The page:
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is it normal for AD authentication between a workstation and AD server to generate a lot of ICMP traffic? I have a network intrusion prevention in place that is constantly detecting huge amount of ICMP / ping traffic from AD to workstation; vice versa. So much so that it detects them as 'flood' attack.

I've checked on both the AD and workstation both seems to be fine. No trojans, viruses, malware and the endpoint protection is working fine.

Any opinions on this kind of behavior? Possible false positives?

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Please don't cross-post. Mm'kay? – Scott Pack Jul 3 '12 at 16:48

There really shouldn't be much ICMP traffic during a typical client logon to AD. It is really only used for slow link detection, and it's hardly enough to trigger an ICMP flood alert on most sane IPS systems.

Do you have any logon scripts that have ping loops to make sure that servers and the client network link are up before accessing network resources? That's a pretty common trick, and could cause the behavior that you're seeing.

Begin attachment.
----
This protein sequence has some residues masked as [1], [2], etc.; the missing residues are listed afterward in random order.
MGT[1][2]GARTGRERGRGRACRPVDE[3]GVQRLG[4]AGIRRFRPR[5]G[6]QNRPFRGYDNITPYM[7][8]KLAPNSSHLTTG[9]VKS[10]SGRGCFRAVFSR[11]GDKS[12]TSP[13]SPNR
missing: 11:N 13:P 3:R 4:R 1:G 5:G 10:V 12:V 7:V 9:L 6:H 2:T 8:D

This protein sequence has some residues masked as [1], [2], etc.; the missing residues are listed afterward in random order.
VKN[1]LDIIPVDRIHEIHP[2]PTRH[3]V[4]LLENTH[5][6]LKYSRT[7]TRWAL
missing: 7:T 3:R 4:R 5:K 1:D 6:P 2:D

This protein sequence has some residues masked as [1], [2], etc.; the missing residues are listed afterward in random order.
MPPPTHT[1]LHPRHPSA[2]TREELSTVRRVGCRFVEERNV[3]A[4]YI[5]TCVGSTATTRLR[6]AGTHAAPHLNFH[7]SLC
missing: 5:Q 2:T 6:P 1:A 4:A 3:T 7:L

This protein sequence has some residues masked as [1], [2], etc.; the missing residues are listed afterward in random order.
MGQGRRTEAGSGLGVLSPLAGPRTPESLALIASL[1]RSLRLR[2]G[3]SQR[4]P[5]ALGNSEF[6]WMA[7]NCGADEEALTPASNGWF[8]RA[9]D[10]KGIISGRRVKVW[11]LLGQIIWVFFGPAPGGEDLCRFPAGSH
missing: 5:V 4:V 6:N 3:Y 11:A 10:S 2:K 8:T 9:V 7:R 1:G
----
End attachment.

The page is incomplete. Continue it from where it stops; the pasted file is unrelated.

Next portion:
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About logon scripts, I doubt there is any. But good point. I'll check with our technical services guys on this. The slow link detection makes sense as it is mostly triggered by workstations in branch level. Also a quick question. For slow link detection, is the communication 2 way? As in AD sends ICMP packets to the workstations and the workstations will in turn reply back with ICMP packets as well? Thanks. – JoeST Jul 3 '12 at 16:22
@JoeST Yeah, that's how the detection works. It measures the round trip time of three sets of ICMP echos. Then, uses that time to determine the link speed. – MDMarra Jul 3 '12 at 16:24

You might be seeing the slow link detection that group policy does. It will transmit very large icmp packets that end up getting fragmented to determine if the user is logging in over a slow link or not.

Check out:


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Just for completeness, it should be noted that Windows 7/Vista no longer use ICMP during slow link detection. – Greg Askew Jul 3 '12 at 17:13

Perhaps your AD server is also your DHCP server?

It is common for a DHCP server to ping addresses before offering them up as new leases.

However, this shouldn't generate too many packets. (Though if you have very low lease times and a lot of turn over, it could show up.)

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